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Ameren Coal Ash Landfill Debate
2:38 pm
Tue October 25, 2011

Franklin Co. vote opens door for Ameren to build coal ash landfill

Franklin County residents show their opposition to the landfill regulations prior to the Commission vote.
(VĂ©ronique LaCapra/St. Louis Public Radio)

Updated 4:43 p.m.

The Franklin County Board of Commissioners has approved its controversial landfill zoning regulations, opening the door for Ameren to build a coal ash landfill in Labadie, Mo.

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Conservation - Forests
6:30 am
Tue October 25, 2011

Why live indoors? A conversation with naturalist Michael Fay

National Geographic Explorer-in-Residence Michael Fay.
(Photo by Mark Christmas courtesy of National Geographic)

Naturalist Michael Fay spent part of his early career in St. Louis, going to graduate school at Washington University and working with the Missouri Botanical Garden’s Peter Raven.

Since then, Fay has worked for the Wildlife Conservation Society and National Geographic.

He’s probably best known for his large-scale surveys of plants and wildlife. In 1997, he set out on the MegaTransect, a survey that would take him more than 2,000 miles on foot across the forests of the Congo Basin in Central Africa.

Fay is back in St. Louis this week for some speaking engagements. St. Louis Public Radio’s Véronique LaCapra talked with him about his African journey, and what it did for international conservation efforts.

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Around the Nation
11:07 am
Wed October 19, 2011

Revolutionary oil skimmer nets $1 million X Prize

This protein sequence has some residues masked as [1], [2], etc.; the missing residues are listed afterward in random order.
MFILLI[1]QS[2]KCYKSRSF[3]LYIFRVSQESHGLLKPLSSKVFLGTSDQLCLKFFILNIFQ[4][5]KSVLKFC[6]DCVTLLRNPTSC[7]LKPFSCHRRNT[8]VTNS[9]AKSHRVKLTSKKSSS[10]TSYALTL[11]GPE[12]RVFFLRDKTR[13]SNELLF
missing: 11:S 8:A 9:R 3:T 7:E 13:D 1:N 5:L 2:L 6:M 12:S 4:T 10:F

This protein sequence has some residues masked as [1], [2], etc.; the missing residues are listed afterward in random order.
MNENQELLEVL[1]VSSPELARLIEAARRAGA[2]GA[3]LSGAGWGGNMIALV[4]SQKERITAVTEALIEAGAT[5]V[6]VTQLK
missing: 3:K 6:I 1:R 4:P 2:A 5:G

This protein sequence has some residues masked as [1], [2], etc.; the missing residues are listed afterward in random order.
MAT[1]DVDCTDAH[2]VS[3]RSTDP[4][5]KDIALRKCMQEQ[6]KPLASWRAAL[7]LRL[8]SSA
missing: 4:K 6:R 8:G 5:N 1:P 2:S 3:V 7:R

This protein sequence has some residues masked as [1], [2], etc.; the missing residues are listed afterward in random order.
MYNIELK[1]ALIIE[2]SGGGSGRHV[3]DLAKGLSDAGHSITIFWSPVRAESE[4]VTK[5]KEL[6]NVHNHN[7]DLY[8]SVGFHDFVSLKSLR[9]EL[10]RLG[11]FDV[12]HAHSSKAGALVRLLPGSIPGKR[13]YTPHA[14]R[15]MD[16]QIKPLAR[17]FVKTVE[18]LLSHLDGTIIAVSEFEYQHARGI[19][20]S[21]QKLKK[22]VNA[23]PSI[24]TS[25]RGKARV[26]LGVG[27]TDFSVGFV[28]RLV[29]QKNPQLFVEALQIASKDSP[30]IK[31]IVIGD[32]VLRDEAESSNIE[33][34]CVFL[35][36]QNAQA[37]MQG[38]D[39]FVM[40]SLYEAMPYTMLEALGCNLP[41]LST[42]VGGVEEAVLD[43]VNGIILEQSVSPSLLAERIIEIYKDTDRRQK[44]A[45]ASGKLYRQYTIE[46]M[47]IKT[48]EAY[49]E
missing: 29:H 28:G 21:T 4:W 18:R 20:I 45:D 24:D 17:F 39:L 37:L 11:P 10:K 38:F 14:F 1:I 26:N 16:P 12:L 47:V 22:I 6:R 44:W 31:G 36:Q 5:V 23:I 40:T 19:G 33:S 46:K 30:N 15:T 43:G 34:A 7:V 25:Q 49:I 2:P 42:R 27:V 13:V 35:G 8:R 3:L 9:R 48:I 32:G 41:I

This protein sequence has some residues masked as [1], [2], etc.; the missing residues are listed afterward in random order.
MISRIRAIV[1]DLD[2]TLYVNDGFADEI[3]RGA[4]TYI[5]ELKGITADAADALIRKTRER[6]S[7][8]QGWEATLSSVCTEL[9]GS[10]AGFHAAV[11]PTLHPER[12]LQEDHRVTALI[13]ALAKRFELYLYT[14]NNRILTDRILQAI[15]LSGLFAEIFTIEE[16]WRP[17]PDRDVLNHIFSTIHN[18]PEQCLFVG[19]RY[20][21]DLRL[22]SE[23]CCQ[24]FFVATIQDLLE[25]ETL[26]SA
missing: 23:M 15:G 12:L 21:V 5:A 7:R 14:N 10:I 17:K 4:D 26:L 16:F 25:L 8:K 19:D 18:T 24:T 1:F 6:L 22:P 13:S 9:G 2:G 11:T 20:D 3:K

In a large tank set up to test oil-skimming devices, rows of spinning plastic disks separate oil from water.

Elastec/American Marine

Originally published on Tue October 18, 2011 11:01 pm

A breakthrough in oil cleanup technology allows crews to skim spilled oil off the water's surface at a much faster rate. The new device wasn't developed by Exxon, BP or any of the major oil companies — it's the work of Elastec/American Marine, based in Illinois. And the design won the company a rich award from the X Prize Foundation.

Oil is attracted to plastic. And water is not. That, in essence, is the basis of Elastec's new skimmer.

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Health - secondhand smoke
5:32 pm
Tue October 18, 2011

In Missouri, rural male workers at highest risk from secondhand smoke

(via Flickr/Drongowski)

A higher percentage of Missouri's workers are exposed to secondhand cigarette smoke than in any other state.

A 2007 telephone survey funded by the Missouri Foundation for Health looked at the tobacco use, health, and demographics of close to 24,000 indoor Missouri workers.  About 12 percent were exposed to secondhand smoke, compared to about 7 percent of workers nationwide.

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St. Louis Zoo
11:19 am
Fri October 7, 2011

Baby miniature burro makes big entrance at St. Louis Zoo

The St. Louis Zoo's new arrival, "Nina," a miniature burro, with her mother, "Miss Barney," on Oct. 4, the day the foal was born.
(Michael Abbene/Saint Louis Zoo)

Cute alert!

St. Louis has a new resident - at the St. Louis Zoo's Emerson Children's Zoo.

"Nina," a miniature burro, was born Tuesday, Oct. 4 in front of staff and visitors. Her mother, "Miss Barney," came to the St. Louis Zoo this summer.

The little foal weighs 31 pounds and stands 23 inches tall. The Zoo says ancestors of the mini burro, or miniature donkey, come from the island of Sicily near the Mediterranean Sea.